Dear Mike Rowe: What dream do I pursue now?

[The video mentioned in the previous post inspired me to write Mike Rowe in hope against hope that he might have some wisdom to offer.]

I recently became a true fan of yours, and I only just this morning finished watching your interview on ReasonTV. I’m sold. In a sense, I always was, but I’ve rarely been able to articulate your message in such an entertaining fashion.

Please indulge me in telling my story. I came from extremely humble beginnings. I grew up in a household headed by divorced mother of three, who worked hard her entire life, often in sweat shops. We never had much, but we managed to get by.

Because of this upbringing, I was determined to go to college and learn a profession. While in school, I worked summer jobs as a shop laborer, office janitor, and a floor refinisher among other things. I saw this as temporary. I was going to college, dammit, to become a professional, and take over the world.

I eventually went to school to become a graphic designer, and embarked on that career in the mid-1980s with a measure of success, despite enduring a couple of severe recessions and a few other twists and turns.

However, as I was entering this career, I read this article in Esquire magazine that resonated with me. It was written by a Porsche mechanic with his own garage. He described a great life, fixing toys for the wealthy — people who drove their sick baby into the shop, caring only that they would drive out with a purring kitten. They didn’t tell him how much to torque the head gasket or angle the alignment of the left front wheel. They didn’t care what it cost or even when it might be done. They only cared that the car was fixed. He was king of his castle.

The mechanic talked about the fringe benefits of this life, including the invitations to his customers’ parties where he often found himself the most popular guy there.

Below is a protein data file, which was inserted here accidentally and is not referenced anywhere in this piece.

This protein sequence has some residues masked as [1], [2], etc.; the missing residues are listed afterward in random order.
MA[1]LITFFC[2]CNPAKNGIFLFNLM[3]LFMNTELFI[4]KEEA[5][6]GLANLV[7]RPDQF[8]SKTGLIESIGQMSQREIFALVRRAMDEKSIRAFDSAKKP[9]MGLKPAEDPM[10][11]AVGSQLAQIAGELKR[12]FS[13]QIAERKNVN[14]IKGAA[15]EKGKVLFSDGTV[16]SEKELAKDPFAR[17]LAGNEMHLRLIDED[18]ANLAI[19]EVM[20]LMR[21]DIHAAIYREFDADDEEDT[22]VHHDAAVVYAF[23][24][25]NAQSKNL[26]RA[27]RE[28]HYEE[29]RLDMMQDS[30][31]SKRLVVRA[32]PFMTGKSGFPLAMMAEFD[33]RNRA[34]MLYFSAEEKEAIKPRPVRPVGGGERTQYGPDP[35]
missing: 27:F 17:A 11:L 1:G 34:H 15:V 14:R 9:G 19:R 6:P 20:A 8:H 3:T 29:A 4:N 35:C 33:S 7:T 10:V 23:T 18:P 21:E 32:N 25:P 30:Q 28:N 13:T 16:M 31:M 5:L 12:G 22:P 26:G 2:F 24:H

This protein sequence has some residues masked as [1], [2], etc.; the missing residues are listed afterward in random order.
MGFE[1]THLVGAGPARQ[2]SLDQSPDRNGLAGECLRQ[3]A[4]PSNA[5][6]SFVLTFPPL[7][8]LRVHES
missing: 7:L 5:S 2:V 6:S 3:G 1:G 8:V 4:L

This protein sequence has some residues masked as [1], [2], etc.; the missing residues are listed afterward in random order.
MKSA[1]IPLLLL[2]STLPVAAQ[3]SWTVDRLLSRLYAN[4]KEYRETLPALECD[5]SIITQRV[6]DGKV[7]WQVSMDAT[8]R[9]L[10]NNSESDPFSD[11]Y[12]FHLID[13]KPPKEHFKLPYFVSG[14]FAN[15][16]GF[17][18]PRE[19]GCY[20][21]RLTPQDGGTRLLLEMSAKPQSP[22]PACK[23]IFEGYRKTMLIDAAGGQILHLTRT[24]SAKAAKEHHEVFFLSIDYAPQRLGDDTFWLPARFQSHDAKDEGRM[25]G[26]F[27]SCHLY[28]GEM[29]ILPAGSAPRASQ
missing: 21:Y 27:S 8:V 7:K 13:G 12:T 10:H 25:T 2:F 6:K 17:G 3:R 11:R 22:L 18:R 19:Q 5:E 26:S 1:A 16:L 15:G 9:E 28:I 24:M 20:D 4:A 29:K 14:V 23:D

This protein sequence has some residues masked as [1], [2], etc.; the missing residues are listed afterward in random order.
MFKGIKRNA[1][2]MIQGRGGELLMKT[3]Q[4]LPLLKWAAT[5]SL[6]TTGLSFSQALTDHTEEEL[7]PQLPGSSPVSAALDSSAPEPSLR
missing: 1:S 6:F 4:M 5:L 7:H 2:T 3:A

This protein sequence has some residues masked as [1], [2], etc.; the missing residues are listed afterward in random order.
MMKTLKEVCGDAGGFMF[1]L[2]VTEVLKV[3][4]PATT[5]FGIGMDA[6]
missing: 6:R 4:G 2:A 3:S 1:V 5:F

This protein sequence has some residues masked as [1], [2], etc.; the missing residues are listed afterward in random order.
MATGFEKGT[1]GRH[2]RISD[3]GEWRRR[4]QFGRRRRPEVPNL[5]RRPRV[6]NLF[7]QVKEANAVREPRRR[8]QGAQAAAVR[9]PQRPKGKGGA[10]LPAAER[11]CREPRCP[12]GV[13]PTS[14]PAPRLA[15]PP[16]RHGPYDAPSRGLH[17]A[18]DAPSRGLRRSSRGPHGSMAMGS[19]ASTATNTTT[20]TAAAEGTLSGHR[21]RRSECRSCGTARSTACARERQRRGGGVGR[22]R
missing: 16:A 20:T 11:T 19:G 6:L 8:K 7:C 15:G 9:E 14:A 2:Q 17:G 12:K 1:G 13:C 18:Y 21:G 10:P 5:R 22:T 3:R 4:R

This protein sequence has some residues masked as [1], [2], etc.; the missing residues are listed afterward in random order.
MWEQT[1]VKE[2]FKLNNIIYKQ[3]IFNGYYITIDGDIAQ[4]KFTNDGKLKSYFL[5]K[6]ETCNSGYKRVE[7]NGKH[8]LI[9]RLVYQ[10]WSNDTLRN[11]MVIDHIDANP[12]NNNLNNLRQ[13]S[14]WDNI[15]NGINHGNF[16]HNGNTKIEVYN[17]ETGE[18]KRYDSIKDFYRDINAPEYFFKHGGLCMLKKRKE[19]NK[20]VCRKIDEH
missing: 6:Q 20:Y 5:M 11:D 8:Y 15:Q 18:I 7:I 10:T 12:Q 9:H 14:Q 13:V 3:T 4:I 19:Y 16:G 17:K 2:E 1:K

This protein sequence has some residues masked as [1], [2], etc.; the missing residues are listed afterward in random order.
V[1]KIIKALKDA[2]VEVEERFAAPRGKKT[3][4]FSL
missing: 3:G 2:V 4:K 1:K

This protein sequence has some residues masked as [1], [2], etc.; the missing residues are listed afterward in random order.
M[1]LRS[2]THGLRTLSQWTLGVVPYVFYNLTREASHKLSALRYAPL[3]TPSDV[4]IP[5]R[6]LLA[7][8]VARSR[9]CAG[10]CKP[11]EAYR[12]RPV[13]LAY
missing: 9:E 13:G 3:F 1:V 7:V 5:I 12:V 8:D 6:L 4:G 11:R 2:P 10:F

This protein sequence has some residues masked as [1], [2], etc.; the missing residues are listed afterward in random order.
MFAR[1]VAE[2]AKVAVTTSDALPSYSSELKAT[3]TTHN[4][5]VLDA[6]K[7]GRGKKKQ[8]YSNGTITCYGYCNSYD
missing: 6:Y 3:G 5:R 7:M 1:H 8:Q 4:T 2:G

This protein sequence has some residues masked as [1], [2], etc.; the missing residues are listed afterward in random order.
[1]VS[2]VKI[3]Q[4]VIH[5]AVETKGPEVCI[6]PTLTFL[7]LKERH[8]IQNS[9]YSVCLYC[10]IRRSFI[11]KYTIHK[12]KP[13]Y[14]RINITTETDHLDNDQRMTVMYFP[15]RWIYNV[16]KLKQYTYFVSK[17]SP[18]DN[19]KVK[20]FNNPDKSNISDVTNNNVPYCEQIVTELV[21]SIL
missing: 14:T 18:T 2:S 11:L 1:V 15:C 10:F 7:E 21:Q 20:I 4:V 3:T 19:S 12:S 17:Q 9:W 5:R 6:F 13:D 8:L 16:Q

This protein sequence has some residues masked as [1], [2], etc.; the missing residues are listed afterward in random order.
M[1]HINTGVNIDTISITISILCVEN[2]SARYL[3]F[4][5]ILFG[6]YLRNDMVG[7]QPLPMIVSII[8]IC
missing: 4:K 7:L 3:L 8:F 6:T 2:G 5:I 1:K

Reading this I thought to myself that despite how much I used to love working on my old car, there was NO WAY I was going to shift gears now and become a “lowly” auto mechanic, even if I did work on the coolest cars in the world.

My 1973 Hornet in 1982, held together with bubble gum, rubber bands, blood, sweat, and love.
My 1973 Hornet in 1982, held together with bubble gum, rubber bands, blood, sweat, and love.

The story stuck with me, because I had trained myself so well on repairing my hand-me-down 1973 AMC Hornet, by the time I was done with it, I had switched out almost everything except the drive-train. Against all odds, I got that car to go at least 150,000 miles before I finally gave up on it. I actually loved the work and getting my hands dirty, but that to me was just a hobby, and I did it partly because I had more time than money. I called myself “Mr. Prettygoodwrench.”

Today, I’m 55 years old. I find myself aging out of my chosen profession as a website designer/developer, and I look back on that article and think to myself, What an idiot I was. If I had switched gears, I might be that guy today.

Mike, I have a 12-year-old daughter, and thanks to you, nothing would make me happier than if she came to me and said she was going to be an HVAC technician.

But what about people in my position? I think it’s a little too late for me to become a certified auto mechanic or a railroad engineer.

I have several friends in similar situations. We’ve spent the best years of our working lives pursuing a dream in some kind of creative profession, and it’s not working out. The prospects are frankly bleak. If I had a time machine, I’d go back to that day I read the article and beeline to the nearest Porsche dealer to find out what I needed to do to work there.

I know that I can always march down to the nearest Home Depot and get a job stocking shelves, but I don’t have to tell you how I fear that’ll affect my self worth.

What’s the alternative? What dream can I pursue now?

Thanks for reading, and please put your TV show on YouTube or start your own channel. We dropped out cable subscription years ago, and we’re not going back ever, even if we could afford to.

Hope to hear from you soon.


Randy Garbin
Recipe for an American Renaissance:
Eat in diners. Ride trains. Shop on Main Street. Put a porch on your house. Live in a walkable community.